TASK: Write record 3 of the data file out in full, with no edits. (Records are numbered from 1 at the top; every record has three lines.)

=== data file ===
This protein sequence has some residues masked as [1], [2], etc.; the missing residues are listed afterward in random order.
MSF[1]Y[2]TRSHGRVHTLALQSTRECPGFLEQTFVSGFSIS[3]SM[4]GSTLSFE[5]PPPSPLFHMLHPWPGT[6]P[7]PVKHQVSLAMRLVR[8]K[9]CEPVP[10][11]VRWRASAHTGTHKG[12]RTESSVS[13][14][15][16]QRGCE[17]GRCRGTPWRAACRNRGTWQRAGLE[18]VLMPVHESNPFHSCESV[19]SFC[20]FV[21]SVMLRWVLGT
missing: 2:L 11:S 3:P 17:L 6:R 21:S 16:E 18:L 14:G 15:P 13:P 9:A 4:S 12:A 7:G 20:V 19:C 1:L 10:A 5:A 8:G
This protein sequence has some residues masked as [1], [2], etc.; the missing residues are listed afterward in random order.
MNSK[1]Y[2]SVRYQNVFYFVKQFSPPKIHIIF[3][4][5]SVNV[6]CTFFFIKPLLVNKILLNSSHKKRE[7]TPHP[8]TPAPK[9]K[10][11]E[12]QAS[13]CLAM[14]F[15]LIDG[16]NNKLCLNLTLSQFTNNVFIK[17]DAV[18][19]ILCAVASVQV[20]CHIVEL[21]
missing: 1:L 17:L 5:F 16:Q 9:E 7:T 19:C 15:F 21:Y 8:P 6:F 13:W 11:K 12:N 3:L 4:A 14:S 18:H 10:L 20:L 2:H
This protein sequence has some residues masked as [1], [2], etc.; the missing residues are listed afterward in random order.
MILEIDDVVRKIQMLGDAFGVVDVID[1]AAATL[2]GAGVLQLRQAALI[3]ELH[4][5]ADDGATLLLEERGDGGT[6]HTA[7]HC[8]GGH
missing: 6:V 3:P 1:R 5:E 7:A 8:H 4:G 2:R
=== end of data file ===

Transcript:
This protein sequence has some residues masked as [1], [2], etc.; the missing residues are listed afterward in random order.
MILEIDDVVRKIQMLGDAFGVVDVID[1]AAATL[2]GAGVLQLRQAALI[3]ELH[4][5]ADDGATLLLEERGDGGT[6]HTA[7]HC[8]GGH
missing: 6:V 3:P 1:R 5:E 7:A 8:H 4:G 2:R